Sponsorships Uncategorized

White Sox sponsor has final say, downward-pointing arrow logo stays

Quick, tell me the first thing that comes to mind when you see a red downward arrow. Off the top of my head it’s the stock market falling, poll numbers dropping and sports teams on losing streaks. A red arrow pointing down is generally not something anyone wants to be associated with unless it’s for low rates and low prices. So that’s why Guaranteed Rate — whose company colors are red and white — uses the downward arrow for low interest rates. Now that downward arrow will adorn the Chicago White Sox home stadium. Just a thought, but that is probably going to be misinterpreted for the White Sox losing.

Outside of the 2005 World Series, the White Sox haven’t really been good since Frank Thomas. Now their fans can be reminded of the team’s downward trend every time they go to a game. People create associations in their brain. No matter how much Guaranteed Rate wants the downward arrow to create an association with low interest rates, it won’t happen when it arrow is adorning the outside of what used to be U.S. Cellular Field. The only thing fans will think of is the downward arrow and the White Sox downward trend — especially during a losing streak. It’s actually kind of funny — as long as you aren’t a White Sox fan. This is going to turn into a running joke.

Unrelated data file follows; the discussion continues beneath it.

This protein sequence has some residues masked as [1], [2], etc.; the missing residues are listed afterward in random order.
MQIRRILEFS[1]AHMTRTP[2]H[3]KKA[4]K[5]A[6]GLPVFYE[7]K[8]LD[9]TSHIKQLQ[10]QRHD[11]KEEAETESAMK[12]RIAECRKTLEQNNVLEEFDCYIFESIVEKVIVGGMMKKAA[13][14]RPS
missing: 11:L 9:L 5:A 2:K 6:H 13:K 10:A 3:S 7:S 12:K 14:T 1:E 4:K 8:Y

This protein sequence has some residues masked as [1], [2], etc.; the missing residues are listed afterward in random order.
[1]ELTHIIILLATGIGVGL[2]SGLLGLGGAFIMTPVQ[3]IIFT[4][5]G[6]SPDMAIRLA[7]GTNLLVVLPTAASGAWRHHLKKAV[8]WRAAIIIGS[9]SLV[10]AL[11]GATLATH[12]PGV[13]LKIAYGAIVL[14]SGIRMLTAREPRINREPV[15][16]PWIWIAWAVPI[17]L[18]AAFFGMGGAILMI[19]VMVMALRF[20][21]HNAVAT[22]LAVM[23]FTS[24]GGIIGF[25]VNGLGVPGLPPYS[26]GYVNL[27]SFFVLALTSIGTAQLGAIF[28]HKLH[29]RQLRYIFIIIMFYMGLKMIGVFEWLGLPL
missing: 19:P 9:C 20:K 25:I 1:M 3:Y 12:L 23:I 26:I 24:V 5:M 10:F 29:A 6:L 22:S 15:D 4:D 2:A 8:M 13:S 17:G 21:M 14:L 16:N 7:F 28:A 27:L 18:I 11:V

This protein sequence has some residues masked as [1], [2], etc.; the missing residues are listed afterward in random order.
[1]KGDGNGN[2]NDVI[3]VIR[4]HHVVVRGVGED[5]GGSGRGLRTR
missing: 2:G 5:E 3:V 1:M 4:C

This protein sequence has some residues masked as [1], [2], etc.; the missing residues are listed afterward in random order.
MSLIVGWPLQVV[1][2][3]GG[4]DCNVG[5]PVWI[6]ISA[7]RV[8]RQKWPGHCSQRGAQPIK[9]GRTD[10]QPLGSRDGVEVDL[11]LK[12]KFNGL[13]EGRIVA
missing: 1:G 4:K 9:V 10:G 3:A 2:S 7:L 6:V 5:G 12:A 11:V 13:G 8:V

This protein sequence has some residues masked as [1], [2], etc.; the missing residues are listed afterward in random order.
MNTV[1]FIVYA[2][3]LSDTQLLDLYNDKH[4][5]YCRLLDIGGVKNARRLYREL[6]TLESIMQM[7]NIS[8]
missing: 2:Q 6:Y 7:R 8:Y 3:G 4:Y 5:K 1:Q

dprhkmq940u9gbghdkux
Here is an artist rendering for Guaranteed Rate Field. The arrow is not pointing to an entrance. Left to right is a down arrow logo and the White Sox logo.

This shows the power that sponsors have over their business partners. The White Sox did not want this to happen. White Sox fans weren’t happy about Guaranteed Rate Field, never mind the arrow logo. It doesn’t matter. Guaranteed Rate is paying money to be the naming rights sponsors and they aren’t changing their branding.

In any case, the White Sox asked for it to be changed and it wasn’t. The downward red arrow is going to be associated with the team. That’s tough especially because the naming rights deal is a paltry $2 million per year — well below the $4 million average for MLB parks. This just confirms where the power is when it comes to professional sports. Sponsors are the true players who can make change. No decision is made in a vacuum. Sponsors affect everything from forced ownership changes — witness the Donald Sterling fiasco — to where events are held.

The White Sox just lost again, and this time it was to their naming rights partner. Start the downward arrow for their losing streak at one.

%d bloggers like this: